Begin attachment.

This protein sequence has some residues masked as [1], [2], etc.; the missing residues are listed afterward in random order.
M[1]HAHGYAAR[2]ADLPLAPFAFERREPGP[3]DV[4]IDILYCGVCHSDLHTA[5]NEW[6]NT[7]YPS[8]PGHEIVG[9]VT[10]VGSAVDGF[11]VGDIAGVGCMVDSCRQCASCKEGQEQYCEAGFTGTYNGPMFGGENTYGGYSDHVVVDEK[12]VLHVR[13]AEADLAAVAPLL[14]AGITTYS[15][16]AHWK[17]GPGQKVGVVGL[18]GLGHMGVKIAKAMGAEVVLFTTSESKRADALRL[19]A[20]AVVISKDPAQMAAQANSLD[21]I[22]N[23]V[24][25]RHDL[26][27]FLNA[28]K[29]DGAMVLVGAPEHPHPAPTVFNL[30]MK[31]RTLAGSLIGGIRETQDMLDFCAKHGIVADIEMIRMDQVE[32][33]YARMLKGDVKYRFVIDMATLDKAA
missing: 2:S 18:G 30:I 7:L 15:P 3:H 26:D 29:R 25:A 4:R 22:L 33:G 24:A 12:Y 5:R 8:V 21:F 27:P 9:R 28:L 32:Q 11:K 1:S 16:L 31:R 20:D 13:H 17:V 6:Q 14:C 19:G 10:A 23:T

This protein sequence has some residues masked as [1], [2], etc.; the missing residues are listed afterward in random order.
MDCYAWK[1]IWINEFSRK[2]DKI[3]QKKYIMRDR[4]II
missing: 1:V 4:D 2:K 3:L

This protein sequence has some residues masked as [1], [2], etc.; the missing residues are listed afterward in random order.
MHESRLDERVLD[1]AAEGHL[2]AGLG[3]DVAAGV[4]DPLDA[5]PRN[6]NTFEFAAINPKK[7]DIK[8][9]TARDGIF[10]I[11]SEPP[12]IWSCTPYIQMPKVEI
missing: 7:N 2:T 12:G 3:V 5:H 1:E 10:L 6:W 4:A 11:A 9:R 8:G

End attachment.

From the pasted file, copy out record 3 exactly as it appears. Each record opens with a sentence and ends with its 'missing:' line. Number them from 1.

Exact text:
This protein sequence has some residues masked as [1], [2], etc.; the missing residues are listed afterward in random order.
MHESRLDERVLD[1]AAEGHL[2]AGLG[3]DVAAGV[4]DPLDA[5]PRN[6]NTFEFAAINPKK[7]DIK[8][9]TARDGIF[10]I[11]SEPP[12]IWSCTPYIQMPKVEI
missing: 7:N 2:T 12:G 3:V 5:H 1:E 10:L 6:W 4:A 11:A 9:R 8:G